Some groups opposed to free trade are calling on the Clinton administration to adopt a social charter on the European model through parallel negotiations on labour and environmental issues. A NAFTA, which strongly regulates labour and environmental issues, would be an albatross to U.S. competitiveness and would significantly reduce the level of potential exports of U.S. small and medium-sized enterprises to Mexico. A regulated trade agreement modelled on the European Social Charter would also set a bad precedent for future regional and multilateral agreements such as the General Agreement on Tariffs and Trade (GATT), resulting in a general reduction in world trade. Those who oppose the expansion of such operations in Mexico and who say they “export jobs” ignore a simple fact: U.S. operations will move elsewhere when Mexico is closed for them, especially to East Asia, with far less positive results for the U.S. economy. The Clinton amendments were sufficient to secure support for the adoption of NAFTA by traditional environmental groups such as the World Wildlife Fund and the Audubon Society. However, other environmental groups, such as the Sierra Club and the Public Citizen, have rejected NAFTA, arguing that it would weaken environmental, health and safety protection laws and regulations and lead to environmental degradation. Q: Should the agreement be renegotiated, since a new president must implement the agreement? In fact, the rapid monitoring process required the government to work closely with congressional, labour, economic and environmental groups during the negotiations.
Months before formal negotiations between the United States and Mexico began in July 1991, Congress held a series of NAFTA hearings, during which all issues were presented by groups that rejected and supported the agreement. Opponents of Congress, such as Congressman Richard Gephardt, the Missouri Democrat, made their preferences known to the government of the day. However, as a result of the 10 May agreement, recent agreements with Colombia, South Korea, Panama and Peru are subject to the same dispute resolution procedure as trade disputes, which could involve commercial compensation. These latest agreements also broaden the scope of offences to include an obligation to enforce environmental legislation and other measures, as well as legislation. As the United States, Canada and Mexico prepare to negotiate the North American Free Trade Agreement (NAFTA) next month, several environmental and labour groups have sharply criticized the agreement and called for a review of NAFTA priorities. However, the issue of trade coherence and environmental protection has grown considerably over the past two decades. Trade negotiators are now more sensitive to environmental concerns and trade agreements are more focused on environmental, health and safety issues. Today, the legitimacy of including environmental provisions in trade agreements is much more accepted. At the same time, a number of environmental groups have again pledged to support trade agreements in which they believe the provisions take due account of environmental concerns.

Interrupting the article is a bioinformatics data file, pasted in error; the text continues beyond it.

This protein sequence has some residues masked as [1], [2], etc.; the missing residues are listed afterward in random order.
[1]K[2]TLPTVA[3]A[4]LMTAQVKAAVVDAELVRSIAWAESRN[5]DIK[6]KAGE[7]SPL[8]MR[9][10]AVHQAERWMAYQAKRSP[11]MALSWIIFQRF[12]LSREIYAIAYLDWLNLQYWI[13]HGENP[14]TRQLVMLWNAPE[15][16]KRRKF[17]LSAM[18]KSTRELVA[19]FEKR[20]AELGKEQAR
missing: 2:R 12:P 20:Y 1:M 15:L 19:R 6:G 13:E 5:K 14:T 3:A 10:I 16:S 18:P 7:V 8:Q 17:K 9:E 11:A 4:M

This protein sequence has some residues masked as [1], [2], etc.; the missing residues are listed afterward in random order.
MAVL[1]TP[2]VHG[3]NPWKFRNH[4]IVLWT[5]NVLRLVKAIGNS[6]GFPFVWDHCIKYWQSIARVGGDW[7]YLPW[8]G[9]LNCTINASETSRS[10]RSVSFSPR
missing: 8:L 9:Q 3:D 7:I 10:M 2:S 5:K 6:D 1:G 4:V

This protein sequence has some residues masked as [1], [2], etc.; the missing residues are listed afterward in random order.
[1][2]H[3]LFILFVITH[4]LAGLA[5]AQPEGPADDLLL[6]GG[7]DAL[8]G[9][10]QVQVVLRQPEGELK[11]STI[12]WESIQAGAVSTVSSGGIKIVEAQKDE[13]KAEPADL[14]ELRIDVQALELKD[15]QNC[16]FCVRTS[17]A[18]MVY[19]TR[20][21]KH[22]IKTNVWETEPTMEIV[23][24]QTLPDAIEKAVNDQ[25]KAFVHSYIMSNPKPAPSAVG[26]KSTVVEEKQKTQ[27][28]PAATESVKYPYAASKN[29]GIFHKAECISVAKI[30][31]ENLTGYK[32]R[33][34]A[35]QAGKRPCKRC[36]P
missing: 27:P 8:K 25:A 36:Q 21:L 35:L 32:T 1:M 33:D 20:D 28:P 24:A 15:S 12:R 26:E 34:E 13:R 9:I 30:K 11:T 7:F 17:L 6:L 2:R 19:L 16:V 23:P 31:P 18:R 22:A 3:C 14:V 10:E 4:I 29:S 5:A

And while developing countries as a whole continue to oppose the inclusion of environmental provisions in the Doha Round negotiations, many large-scale environmental provisions have been accepted in bilateral trade agreements.  Currently, several MEASs would require contracting parties to reduce subsidies that contribute to overcapacity.